Modern wars are terrifying on so many levels. Unlike the trench- and front-based conflicts of decades past, today's military fighters battle with enemy combatants who hide in plain sight, commit suicide in public places using devastating explosives, and attack American convoys from afar using home-made IUDs. Of course, our service-people have access to the best, most advanced weapons and tracking systems in the world, which give them many advantages. And they train hard to be prepared when the unthinkable occurs, as it does every day. The fighting is more insidious, but our fighters step up to meet the challenges set before them.
Not only are the men and women battling terrorism in Iraq and Afghanistan well-equipped to fight and win, the medical teams who swoop in when American service-people are wounded have more knowledge about healing broken bodies than ever before. Medical advances in treatment, surgery, and wound care have saved thousands of military lives. And since modern wars are being fought mainly in cities – unlike the battles that took place in remote Vietnamese jungles– medical evacuation is easier, quicker, and more effective.
According to the Wounded Warrior Project, “With advancements in battlefield medicine and body armor, an unprecedented percentage of service members are surviving severe wounds or injuries. For every U.S. soldier killed in World Wars I and II, there were 1.7 soldiers wounded. In Operation Iraqi Freedom and Operation Enduring Freedom, for every U.S. soldier killed, seven are wounded.”
Just how many American warriors have been wounded in the Middle East conflicts of the 2000s? It's hard to say for sure. A 2015 report from the Congressional Research Service estimates 52,351 battle injuries between October 7, 2001and July 28, 2015, but the Department of Veterans Affairs (VA) has offered much higher numbers. As of December 2011, International Business Times reports that “...more than 900,000 service men and women had been treated at Department of Veterans Affairs hospitals and clinics since returning from war zones in Iraq and Afghanistan, and that the monthly rate of new patients to these facilities as of the end of 2012 was around 10,000.” According to those figures, well over 1 million injured warriors have returned from battle in the past 15 years. And the Congressional Budget office states that from 2000 to 2013, the number of veterans receiving VA disability payments rose by nearly 55 percent.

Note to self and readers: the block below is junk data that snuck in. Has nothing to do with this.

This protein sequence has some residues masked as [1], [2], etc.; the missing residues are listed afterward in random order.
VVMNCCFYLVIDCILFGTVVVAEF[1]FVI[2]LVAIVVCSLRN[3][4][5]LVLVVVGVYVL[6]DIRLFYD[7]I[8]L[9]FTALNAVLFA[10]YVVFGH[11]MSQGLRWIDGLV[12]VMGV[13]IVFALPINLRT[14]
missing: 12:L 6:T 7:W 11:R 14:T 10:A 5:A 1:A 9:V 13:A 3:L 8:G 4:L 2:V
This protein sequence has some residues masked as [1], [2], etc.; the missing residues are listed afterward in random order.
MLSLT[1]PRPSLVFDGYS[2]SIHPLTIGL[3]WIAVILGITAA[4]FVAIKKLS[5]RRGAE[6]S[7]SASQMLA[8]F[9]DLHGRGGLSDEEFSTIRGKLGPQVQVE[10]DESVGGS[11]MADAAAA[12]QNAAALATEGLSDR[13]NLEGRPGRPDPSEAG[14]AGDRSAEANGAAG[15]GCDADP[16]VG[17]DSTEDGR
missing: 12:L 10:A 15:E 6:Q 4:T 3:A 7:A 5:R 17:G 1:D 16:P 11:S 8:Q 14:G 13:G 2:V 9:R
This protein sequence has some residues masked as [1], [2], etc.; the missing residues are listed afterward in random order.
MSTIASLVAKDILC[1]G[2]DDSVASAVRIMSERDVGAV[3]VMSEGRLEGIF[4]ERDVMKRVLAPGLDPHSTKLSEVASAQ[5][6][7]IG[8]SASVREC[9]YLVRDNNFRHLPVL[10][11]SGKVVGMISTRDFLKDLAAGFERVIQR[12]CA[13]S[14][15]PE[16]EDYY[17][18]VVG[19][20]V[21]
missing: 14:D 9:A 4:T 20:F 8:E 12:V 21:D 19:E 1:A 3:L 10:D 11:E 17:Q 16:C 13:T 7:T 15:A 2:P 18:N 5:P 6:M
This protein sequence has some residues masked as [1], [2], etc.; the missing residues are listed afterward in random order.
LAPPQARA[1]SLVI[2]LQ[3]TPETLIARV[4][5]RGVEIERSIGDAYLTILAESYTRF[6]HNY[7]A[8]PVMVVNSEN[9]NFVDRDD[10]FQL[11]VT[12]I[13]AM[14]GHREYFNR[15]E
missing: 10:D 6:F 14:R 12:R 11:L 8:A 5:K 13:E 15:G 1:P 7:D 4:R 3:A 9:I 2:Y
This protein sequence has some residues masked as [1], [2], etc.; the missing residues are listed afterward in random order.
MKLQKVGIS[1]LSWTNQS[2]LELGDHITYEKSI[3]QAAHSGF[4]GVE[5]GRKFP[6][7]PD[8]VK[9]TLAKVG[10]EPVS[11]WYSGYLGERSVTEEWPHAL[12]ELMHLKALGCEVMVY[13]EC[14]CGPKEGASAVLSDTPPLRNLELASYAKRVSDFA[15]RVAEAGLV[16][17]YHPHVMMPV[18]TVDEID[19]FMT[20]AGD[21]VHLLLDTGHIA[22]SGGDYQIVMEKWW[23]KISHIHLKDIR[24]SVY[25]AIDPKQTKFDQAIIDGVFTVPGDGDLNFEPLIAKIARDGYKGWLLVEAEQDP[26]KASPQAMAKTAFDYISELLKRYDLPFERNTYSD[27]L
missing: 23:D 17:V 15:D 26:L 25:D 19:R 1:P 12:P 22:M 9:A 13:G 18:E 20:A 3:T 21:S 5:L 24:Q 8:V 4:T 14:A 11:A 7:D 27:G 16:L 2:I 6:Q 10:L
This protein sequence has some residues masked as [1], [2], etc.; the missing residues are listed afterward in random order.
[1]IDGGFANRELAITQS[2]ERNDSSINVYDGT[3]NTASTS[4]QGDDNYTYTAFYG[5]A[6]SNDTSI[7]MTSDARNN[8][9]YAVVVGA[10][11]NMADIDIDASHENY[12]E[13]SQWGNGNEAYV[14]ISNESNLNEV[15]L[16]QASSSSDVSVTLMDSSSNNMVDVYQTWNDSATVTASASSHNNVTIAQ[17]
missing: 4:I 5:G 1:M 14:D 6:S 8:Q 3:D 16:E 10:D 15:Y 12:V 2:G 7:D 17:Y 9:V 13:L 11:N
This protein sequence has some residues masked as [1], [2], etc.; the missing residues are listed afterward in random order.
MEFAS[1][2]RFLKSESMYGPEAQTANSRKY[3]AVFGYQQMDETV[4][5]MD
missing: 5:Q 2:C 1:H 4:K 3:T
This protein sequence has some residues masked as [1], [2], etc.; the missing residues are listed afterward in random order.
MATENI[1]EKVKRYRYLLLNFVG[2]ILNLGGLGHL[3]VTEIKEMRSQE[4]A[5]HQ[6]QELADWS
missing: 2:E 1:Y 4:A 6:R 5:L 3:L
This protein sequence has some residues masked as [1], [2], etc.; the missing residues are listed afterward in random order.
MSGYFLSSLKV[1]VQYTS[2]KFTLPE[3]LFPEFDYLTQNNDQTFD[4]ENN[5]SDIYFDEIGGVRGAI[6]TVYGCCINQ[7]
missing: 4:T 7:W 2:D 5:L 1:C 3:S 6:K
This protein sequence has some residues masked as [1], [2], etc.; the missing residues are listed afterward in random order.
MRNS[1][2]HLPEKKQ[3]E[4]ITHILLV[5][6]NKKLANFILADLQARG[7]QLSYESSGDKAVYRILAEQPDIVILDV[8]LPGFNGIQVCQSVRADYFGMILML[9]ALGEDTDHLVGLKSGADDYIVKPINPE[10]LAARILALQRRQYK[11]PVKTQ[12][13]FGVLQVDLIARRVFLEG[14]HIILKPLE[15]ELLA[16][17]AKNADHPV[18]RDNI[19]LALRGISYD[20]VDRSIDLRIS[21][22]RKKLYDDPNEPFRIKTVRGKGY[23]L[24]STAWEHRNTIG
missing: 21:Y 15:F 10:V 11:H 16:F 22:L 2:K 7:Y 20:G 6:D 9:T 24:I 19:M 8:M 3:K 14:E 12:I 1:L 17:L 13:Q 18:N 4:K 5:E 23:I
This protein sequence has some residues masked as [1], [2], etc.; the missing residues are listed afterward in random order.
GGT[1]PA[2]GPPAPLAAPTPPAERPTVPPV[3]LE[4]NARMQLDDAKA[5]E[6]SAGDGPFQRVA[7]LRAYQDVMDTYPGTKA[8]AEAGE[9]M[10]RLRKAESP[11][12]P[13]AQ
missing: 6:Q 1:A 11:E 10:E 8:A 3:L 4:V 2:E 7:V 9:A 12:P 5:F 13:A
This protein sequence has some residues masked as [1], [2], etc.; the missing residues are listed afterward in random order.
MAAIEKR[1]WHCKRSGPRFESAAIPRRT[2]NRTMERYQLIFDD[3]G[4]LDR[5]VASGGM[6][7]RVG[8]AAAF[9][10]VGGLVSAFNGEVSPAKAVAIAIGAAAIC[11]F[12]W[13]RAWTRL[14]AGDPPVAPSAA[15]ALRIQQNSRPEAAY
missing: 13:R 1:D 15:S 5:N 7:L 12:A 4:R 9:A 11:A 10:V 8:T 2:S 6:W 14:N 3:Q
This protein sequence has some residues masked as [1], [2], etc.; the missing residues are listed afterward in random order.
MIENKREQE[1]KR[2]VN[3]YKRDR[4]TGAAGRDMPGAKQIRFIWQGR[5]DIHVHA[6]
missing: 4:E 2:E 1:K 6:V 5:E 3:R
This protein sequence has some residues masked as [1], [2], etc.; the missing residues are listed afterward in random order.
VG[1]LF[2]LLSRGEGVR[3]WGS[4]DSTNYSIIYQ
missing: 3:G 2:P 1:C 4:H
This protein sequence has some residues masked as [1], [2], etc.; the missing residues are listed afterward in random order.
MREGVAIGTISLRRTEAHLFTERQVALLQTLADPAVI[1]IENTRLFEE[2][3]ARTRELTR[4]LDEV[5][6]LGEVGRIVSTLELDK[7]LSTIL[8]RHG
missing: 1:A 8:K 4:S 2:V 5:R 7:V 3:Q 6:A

All this boils down to more wounded warriors returning to American soil, more injured veterans attempting to rebuild their lives as civilians in the face of life-altering injuries. While it's undeniably positive that fewer service-people are dying in battle, this growing number of wounded veterans creates a population that is safe from physical attacks but still plagued by internal battles.
“In addition to the physical wounds, it is estimated as many as 400,000 service members live with the invisible wounds of war including combat-related stress, major depression, and post-traumatic stress disorder,” reports the Wounded Warrior Project. “Another 320,000 are believed to have experienced a traumatic brain injury while on deployment.”
While the VA offers some ongoing support to these struggling warriors, much of the day-to-day care falls to their families, especially their spouses. The wives and husbands to our injured veterans are often forced to reconfigure their entire lives to cope with the broken bodies and haunted minds of their loved ones. Many quit their jobs to become full-time caretakers, helping with everything from deciphering treatment plans and consulting with doctors to driving their injured partners to endless medical appointments and helping them bathe, dress, and eat. And while the warriors themselves receive some small measure of recognition and support, their partners are often heroes in the shadows, working tirelessly without any acknowledgement.
It's disheartening to know that our ability to save more military lives has become a double-edged sword, but in many ways, it has. The growing number of disabled veterans is staggering, and their painreverberates throughout our entire nation. But just as their brave spouses dedicate their lives to recovery and rehabilitation, so can we all become part of the healing process. If you know a caretaker to an injured veteran, support that person in every way you can: Offer child care, help with errands, take on some yard work or cleaning, anything that might allows the caretaker to reserve their energy. Investigate and suggest resources and programs that might help both spouses heal their bodies and minds. Acknowledge the sacrifices that these families have made, and make them feel welcome in your community. And, of course, always be there to listen. Doing so will remind our wounded warriors and their loving partners that all they've lost has not been in vain.